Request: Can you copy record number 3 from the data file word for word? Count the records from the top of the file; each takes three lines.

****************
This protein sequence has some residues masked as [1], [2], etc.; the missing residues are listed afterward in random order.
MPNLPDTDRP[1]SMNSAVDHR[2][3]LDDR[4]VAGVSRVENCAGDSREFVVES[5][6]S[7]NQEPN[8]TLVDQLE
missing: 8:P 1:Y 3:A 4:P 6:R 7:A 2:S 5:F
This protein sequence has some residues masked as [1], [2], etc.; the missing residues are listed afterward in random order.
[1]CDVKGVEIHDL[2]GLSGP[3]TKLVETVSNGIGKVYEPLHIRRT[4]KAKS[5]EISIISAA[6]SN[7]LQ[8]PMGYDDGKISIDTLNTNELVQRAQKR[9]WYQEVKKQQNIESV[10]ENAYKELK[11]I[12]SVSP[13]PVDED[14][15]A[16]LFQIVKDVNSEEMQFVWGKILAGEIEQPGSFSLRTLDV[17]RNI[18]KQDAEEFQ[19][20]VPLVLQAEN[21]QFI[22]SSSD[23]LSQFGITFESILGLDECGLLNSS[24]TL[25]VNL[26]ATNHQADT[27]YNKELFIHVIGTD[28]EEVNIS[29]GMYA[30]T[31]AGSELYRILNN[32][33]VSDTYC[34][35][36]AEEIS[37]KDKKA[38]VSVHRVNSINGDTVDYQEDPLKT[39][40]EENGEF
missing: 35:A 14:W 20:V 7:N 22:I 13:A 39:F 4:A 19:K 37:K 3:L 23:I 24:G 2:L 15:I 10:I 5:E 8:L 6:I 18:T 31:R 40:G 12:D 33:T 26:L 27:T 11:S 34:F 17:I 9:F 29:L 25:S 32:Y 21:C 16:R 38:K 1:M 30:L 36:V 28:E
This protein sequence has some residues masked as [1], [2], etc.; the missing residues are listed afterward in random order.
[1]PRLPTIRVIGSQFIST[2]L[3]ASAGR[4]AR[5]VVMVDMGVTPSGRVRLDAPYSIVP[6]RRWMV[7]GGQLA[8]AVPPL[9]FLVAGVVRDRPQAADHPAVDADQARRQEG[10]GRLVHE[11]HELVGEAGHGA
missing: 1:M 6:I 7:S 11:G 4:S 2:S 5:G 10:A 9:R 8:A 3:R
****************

This protein sequence has some residues masked as [1], [2], etc.; the missing residues are listed afterward in random order.
[1]PRLPTIRVIGSQFIST[2]L[3]ASAGR[4]AR[5]VVMVDMGVTPSGRVRLDAPYSIVP[6]RRWMV[7]GGQLA[8]AVPPL[9]FLVAGVVRDRPQAADHPAVDADQARRQEG[10]GRLVHE[11]HELVGEAGHGA
missing: 1:M 6:I 7:S 11:G 4:S 2:S 5:G 10:A 9:R 8:A 3:R